Michele Yeo Elizabeth Hughes
Early identification in general practice
Eating disorders are serious illnesses that affect both the physical and socio-emotional health of young people; they have significant impact on families and cause significant mortality and morbidity. The main eating disorders comprise: • anorexia nervosa (AN) • bulimia nervosa (BN), and • ating disorders not otherwise specified (EDNOS), ie. e eating disorders that do not fully meet the criteria for either AN or BN. Although eating disorders are rare in the general population, they are relatively common in teenagers and young women. Eating disorders represent the third most common chronic illness (after asthma and obesity) in adolescent females. The prevalence of AN is about 0.3%; BN is more common, with a prevalence of about 1% in young women and 0.1% in men;1 and EDNOS occur at much higher rates than full syndrome disorders. Eating disorders are diagnosed using the Diagnostic and Statistical Manual of Mental Disorders (DSM-IV) criteria2 (Table 1). Changes are proposed for DSM-V3 to better capture low body weight for growing adolescents and for patients who have lost significant weight but have not yet fallen below 85% of expected body weight, for example those who were previously overweight. Body image concerns occur frequently among adolescents and dieting is a priority for many young people.4 In the context of increasing rates of obesity there has been increased focus on weight reduction, dieting and physical activity in the general community. Young people who diet moderately are six times more likely to develop an eating disorder; those who are severe dieters have an 18-fold risk.5 While only a small proportion of those who diet develop an eating disorder, dieting is a major risk factor.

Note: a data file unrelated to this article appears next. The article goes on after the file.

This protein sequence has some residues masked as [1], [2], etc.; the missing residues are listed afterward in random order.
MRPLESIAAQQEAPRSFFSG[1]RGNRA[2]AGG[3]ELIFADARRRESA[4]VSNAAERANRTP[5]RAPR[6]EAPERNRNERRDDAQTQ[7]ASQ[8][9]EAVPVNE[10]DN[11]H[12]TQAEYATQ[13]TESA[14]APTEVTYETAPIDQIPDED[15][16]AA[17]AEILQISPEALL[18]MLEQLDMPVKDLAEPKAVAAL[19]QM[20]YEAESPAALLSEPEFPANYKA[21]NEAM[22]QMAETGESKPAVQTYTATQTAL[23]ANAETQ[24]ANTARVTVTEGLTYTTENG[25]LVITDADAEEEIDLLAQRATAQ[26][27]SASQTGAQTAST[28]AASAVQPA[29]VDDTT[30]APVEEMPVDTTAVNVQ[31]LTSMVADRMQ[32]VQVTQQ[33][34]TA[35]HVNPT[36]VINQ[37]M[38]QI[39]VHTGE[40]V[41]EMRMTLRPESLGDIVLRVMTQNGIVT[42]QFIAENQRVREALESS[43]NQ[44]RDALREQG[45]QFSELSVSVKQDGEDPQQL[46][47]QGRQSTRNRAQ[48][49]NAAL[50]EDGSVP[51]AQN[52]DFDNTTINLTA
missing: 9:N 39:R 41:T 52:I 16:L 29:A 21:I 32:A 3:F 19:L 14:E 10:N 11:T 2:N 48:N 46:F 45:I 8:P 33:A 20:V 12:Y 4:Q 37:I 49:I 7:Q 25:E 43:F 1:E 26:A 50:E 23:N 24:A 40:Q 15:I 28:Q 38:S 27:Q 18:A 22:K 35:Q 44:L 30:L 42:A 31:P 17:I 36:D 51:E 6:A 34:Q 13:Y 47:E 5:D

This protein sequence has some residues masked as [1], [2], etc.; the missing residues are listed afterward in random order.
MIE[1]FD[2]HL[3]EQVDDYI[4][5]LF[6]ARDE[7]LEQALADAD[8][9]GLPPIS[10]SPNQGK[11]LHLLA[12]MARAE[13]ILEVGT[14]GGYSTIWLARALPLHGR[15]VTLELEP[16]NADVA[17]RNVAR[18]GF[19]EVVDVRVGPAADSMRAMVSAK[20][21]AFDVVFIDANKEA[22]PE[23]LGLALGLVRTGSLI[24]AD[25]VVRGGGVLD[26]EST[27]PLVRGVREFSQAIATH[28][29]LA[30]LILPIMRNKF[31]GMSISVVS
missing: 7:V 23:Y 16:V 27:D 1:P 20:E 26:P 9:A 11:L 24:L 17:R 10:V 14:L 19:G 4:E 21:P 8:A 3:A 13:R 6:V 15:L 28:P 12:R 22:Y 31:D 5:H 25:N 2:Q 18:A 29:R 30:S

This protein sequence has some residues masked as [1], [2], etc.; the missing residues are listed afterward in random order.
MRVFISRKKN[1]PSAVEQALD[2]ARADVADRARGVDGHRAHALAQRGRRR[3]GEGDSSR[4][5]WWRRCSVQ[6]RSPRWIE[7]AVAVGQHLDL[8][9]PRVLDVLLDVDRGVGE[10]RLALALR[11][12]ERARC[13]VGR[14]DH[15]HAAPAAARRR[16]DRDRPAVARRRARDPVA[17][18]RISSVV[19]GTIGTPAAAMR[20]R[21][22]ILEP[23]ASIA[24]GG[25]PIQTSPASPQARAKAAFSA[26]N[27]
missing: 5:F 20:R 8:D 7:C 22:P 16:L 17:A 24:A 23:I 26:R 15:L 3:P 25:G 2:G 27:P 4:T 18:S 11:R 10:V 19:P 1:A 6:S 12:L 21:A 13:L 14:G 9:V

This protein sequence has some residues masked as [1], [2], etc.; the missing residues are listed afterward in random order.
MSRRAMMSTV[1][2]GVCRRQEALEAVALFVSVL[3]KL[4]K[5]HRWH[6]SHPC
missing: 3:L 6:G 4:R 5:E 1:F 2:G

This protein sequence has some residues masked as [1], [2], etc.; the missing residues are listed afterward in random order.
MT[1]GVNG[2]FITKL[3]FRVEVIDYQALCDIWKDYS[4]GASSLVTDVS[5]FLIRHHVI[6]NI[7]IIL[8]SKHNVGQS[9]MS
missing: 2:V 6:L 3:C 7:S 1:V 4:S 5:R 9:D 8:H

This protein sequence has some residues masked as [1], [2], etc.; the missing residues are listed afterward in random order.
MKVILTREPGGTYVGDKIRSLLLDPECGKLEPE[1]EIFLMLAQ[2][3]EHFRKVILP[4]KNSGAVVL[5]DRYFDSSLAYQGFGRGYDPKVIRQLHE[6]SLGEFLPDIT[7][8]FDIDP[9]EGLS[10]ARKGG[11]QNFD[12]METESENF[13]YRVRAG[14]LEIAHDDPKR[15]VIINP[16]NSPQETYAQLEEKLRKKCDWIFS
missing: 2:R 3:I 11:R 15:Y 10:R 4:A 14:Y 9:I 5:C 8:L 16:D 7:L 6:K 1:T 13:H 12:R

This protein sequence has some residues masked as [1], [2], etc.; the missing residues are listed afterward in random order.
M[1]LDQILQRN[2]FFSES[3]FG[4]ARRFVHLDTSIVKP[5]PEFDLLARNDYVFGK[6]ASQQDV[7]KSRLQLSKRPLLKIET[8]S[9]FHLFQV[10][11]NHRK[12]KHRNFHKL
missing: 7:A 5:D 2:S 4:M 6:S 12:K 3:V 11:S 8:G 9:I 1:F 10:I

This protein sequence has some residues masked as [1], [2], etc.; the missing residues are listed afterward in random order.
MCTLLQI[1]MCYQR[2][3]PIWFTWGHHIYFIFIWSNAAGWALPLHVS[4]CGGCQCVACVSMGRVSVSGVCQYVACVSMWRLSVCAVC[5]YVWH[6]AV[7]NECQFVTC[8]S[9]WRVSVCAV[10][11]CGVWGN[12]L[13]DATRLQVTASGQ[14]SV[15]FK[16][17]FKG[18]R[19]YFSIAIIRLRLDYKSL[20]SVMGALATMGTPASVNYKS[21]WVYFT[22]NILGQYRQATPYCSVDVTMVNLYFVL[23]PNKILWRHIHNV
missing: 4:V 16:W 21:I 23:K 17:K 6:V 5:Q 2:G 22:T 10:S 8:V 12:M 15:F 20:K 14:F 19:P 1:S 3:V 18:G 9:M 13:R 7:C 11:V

Eating disorders are complex illnesses that impact on both the physical and socio-emotional health of young people, and contribute to...